REVIEW: Black Swan by Bruce Sterling
Bruce Sterling’s Black Swan is an espionage thriller with definite, mind-blowing science fictional elements. Luca, an American journalist/blogger in Italy with loose (but not invisible) ethics, meets with Massimo Montaldo, a shady character willing to divulge game-changing technological information. The impact of Massimo’s latest secret demands that Luca know its origins. An increasingly drunken Massimo is only too eager to reveal it to him, while simultaneously wallowing in self pity over his ex-girlfriend. Luca is subsequently thrown head first into a world similar to his own, yet radically different in so many dangerous ways.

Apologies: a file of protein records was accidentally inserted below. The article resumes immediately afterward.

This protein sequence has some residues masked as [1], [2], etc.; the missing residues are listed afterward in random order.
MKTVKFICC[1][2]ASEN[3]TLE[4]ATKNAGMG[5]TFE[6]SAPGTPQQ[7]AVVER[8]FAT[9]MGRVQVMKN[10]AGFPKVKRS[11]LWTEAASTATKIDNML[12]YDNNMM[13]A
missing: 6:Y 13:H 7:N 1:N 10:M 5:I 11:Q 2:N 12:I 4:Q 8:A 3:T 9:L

In this story, Sterling presents a near future (several, actually) that is dark and somewhat pessimistic. This becomes, in fact, the main focus of the second act. Characterizations here are minimal, as evidenced by Luca’s acceptance of the seemingly impossible being taken in stride with a single dismissive sentence. Surprisingly, this work’s to the story’s credit as it becomes more of a speculation on the apparently inevitable problems with the world.
This keeps the story moving, too, though perhaps too quickly to keep it standing altogether upright. The short third act is over before it’s clear what, exactly, takes place in anything but the most general terms. This is perhaps by design — as if the story is not about what happens to Luca and Massimo, but what is happening around them; that is, what is happening around us.
Filed under: Book Review
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